People who eat chocolate regularly are likely to be thinner, new research suggests.
These findings come from a study of nearly 1,000 Americans that observed diet, calorie intake and body mass index (BMI) – a measure of obesity.
The study revealed that those who ate chocolate several times a week were, on average, slimmer than those who ate it occasionally.
Although chocolate is packed with calories, it also contains ingredients that may stimulate weight loss rather than fat synthesis, scientists believe.
Despite boosting calorie intake, regular chocolate consumption was related to lower BMI in the study, which is published in Archives of Internal Medicine.
Even when other factors, like how much exercise individuals did, were taken into account, the link between chocolate and BMI remained.
And it appears it is how often you eat chocolate that is important, rather than how much of it you eat. Surprisingly, the study found no link with quantity consumed.
However, researchers claim there is no way their findings could be explained by chance alone.
But the findings only suggest a link – not evidence that one factor leads to the other.
According to lead author, Dr Beatrice Golomb, from the University of California at San Diego: “Our findings appear to add to a body of information suggesting that the composition of calories, not just the number of them, matters for determining their ultimate impact on weight.”
Yet, this is not the first time scientists are suggesting that chocolate may actually be health beneficial.
Other studies have claimed chocolate may be good for the heart.
Consumption of certain types of chocolate has been linked to some favorable changes in blood pressure, insulin sensitivity and cholesterol level.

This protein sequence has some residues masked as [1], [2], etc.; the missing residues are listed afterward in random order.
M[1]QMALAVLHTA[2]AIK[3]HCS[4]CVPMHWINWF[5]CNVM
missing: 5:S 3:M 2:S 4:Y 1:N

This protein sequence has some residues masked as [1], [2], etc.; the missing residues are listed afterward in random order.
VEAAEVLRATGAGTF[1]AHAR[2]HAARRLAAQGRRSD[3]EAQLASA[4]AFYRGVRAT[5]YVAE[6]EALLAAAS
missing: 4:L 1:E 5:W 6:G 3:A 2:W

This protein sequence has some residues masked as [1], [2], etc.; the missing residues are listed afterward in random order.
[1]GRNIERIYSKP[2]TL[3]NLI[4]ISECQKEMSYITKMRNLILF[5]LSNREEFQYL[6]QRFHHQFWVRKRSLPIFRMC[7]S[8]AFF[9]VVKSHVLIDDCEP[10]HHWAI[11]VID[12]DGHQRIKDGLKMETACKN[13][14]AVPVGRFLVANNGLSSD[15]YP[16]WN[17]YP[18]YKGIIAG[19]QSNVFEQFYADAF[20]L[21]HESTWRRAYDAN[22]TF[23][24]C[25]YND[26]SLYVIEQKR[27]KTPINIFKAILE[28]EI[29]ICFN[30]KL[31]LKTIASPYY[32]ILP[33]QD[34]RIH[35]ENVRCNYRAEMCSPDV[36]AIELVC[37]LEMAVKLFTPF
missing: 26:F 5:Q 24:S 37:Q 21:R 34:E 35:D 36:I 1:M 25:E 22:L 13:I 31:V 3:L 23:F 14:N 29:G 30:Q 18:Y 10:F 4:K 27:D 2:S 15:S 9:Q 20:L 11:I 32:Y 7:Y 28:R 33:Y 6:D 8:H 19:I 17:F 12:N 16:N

And chocolate, especially dark chocolate, contains antioxidants which can help to eradicate harmful free radicals – unstable chemicals that are harmful to our cells.
Dr Golomb and her team believe that antioxidant compounds, called catechins, can improve lean muscle mass and reduce weight – at least studies in rodents suggested this might be so.
Mice fed for 15 days with epicatechin (present in dark chocolate) had improved exercise performance and observable changes to their muscle composition.
They say clinical trials are now needed in humans to prove if this is the case.
But before you reach for a chocolate bar, there are still lots of unanswered questions. And in the absence of conclusive evidence, experts advise caution.
While there’s no harm in allowing yourself a treat like chocolate now and again, eating too much might be harmful because it often contains a lot of sugar and fat too.
And if you are looking to change your diet, you are likely to benefit most from eating more fresh fruits and vegetables.
Source: Archives of Internal Medicine